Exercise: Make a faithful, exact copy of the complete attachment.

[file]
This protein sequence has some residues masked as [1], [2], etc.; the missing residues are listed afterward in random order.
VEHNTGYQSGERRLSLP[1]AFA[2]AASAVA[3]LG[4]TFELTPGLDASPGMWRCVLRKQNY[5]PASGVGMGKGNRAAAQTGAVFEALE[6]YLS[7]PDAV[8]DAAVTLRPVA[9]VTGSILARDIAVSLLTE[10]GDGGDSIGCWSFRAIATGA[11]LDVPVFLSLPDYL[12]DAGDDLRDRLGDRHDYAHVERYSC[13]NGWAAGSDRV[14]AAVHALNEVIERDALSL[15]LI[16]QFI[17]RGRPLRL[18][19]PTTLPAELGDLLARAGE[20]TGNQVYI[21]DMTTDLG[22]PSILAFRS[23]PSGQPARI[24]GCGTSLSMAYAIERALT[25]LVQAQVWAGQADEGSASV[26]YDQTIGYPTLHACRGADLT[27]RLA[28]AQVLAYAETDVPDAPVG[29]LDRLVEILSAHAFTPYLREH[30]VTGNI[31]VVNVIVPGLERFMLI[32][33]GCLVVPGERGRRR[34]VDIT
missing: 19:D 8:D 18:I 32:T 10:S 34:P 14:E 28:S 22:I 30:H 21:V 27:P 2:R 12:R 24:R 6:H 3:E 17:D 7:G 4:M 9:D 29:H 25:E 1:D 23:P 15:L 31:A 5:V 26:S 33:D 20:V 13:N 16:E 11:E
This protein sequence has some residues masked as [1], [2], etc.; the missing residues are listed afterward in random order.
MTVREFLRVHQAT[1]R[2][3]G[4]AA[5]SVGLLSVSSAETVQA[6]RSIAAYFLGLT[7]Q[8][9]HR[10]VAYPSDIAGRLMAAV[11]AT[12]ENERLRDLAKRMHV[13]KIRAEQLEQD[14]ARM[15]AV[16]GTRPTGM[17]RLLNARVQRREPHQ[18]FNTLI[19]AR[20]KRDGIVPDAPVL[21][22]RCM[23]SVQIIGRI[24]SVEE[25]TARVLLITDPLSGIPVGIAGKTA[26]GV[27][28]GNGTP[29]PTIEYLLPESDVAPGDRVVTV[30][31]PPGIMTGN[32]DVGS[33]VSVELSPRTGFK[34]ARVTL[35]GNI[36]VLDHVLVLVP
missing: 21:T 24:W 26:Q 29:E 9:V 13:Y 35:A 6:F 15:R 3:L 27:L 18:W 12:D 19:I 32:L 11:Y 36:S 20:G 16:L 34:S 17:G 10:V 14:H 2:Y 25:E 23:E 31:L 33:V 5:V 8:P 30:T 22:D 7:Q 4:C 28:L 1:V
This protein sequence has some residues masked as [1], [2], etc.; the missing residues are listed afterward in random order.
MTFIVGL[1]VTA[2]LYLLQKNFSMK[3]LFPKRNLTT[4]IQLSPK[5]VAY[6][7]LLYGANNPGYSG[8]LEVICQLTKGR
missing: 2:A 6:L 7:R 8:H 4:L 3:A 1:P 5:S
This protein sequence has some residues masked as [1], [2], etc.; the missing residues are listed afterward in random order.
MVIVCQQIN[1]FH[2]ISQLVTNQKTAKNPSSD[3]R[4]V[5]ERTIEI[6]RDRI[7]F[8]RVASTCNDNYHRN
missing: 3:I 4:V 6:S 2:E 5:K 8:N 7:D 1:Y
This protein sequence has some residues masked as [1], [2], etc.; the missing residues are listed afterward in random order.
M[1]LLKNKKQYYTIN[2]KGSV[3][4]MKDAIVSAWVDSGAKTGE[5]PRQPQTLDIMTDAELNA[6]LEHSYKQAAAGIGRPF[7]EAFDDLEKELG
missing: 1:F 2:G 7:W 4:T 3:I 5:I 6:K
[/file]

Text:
This protein sequence has some residues masked as [1], [2], etc.; the missing residues are listed afterward in random order.
VEHNTGYQSGERRLSLP[1]AFA[2]AASAVA[3]LG[4]TFELTPGLDASPGMWRCVLRKQNY[5]PASGVGMGKGNRAAAQTGAVFEALE[6]YLS[7]PDAV[8]DAAVTLRPVA[9]VTGSILARDIAVSLLTE[10]GDGGDSIGCWSFRAIATGA[11]LDVPVFLSLPDYL[12]DAGDDLRDRLGDRHDYAHVERYSC[13]NGWAAGSDRV[14]AAVHALNEVIERDALSL[15]LI[16]QFI[17]RGRPLRL[18][19]PTTLPAELGDLLARAGE[20]TGNQVYI[21]DMTTDLG[22]PSILAFRS[23]PSGQPARI[24]GCGTSLSMAYAIERALT[25]LVQAQVWAGQADEGSASV[26]YDQTIGYPTLHACRGADLT[27]RLA[28]AQVLAYAETDVPDAPVG[29]LDRLVEILSAHAFTPYLREH[30]VTGNI[31]VVNVIVPGLERFMLI[32][33]GCLVVPGERGRRR[34]VDIT
missing: 19:D 8:D 18:I 32:T 10:S 34:P 14:E 28:S 22:I 30:H 21:V 27:P 2:R 12:R 24:R 6:H 3:E 17:D 7:G 4:M 9:D 29:H 25:E 1:D 23:P 15:L 31:A 5:V 26:S 33:D 20:V 13:N 16:E 11:E
This protein sequence has some residues masked as [1], [2], etc.; the missing residues are listed afterward in random order.
MTVREFLRVHQAT[1]R[2][3]G[4]AA[5]SVGLLSVSSAETVQA[6]RSIAAYFLGLT[7]Q[8][9]HR[10]VAYPSDIAGRLMAAV[11]AT[12]ENERLRDLAKRMHV[13]KIRAEQLEQD[14]ARM[15]AV[16]GTRPTGM[17]RLLNARVQRREPHQ[18]FNTLI[19]AR[20]KRDGIVPDAPVL[21][22]RCM[23]SVQIIGRI[24]SVEE[25]TARVLLITDPLSGIPVGIAGKTA[26]GV[27][28]GNGTP[29]PTIEYLLPESDVAPGDRVVTV[30][31]PPGIMTGN[32]DVGS[33]VSVELSPRTGFK[34]ARVTL[35]GNI[36]VLDHVLVLVP
missing: 21:T 24:W 26:Q 29:E 9:V 13:Y 35:A 6:F 15:R 3:L 27:L 18:W 12:D 19:I 32:L 11:Y 36:S 20:G 16:L 34:S 17:G 10:V 14:H 2:Y 25:E 23:E 31:L 33:V 5:V 8:P 30:T 22:D 7:Q 4:C 28:L 1:V
This protein sequence has some residues masked as [1], [2], etc.; the missing residues are listed afterward in random order.
MTFIVGL[1]VTA[2]LYLLQKNFSMK[3]LFPKRNLTT[4]IQLSPK[5]VAY[6][7]LLYGANNPGYSG[8]LEVICQLTKGR
missing: 2:A 6:L 7:R 8:H 4:L 3:A 1:P 5:S
This protein sequence has some residues masked as [1], [2], etc.; the missing residues are listed afterward in random order.
MVIVCQQIN[1]FH[2]ISQLVTNQKTAKNPSSD[3]R[4]V[5]ERTIEI[6]RDRI[7]F[8]RVASTCNDNYHRN
missing: 3:I 4:V 6:S 2:E 5:K 8:N 7:D 1:Y
This protein sequence has some residues masked as [1], [2], etc.; the missing residues are listed afterward in random order.
M[1]LLKNKKQYYTIN[2]KGSV[3][4]MKDAIVSAWVDSGAKTGE[5]PRQPQTLDIMTDAELNA[6]LEHSYKQAAAGIGRPF[7]EAFDDLEKELG
missing: 1:F 2:G 7:W 4:T 3:I 5:I 6:K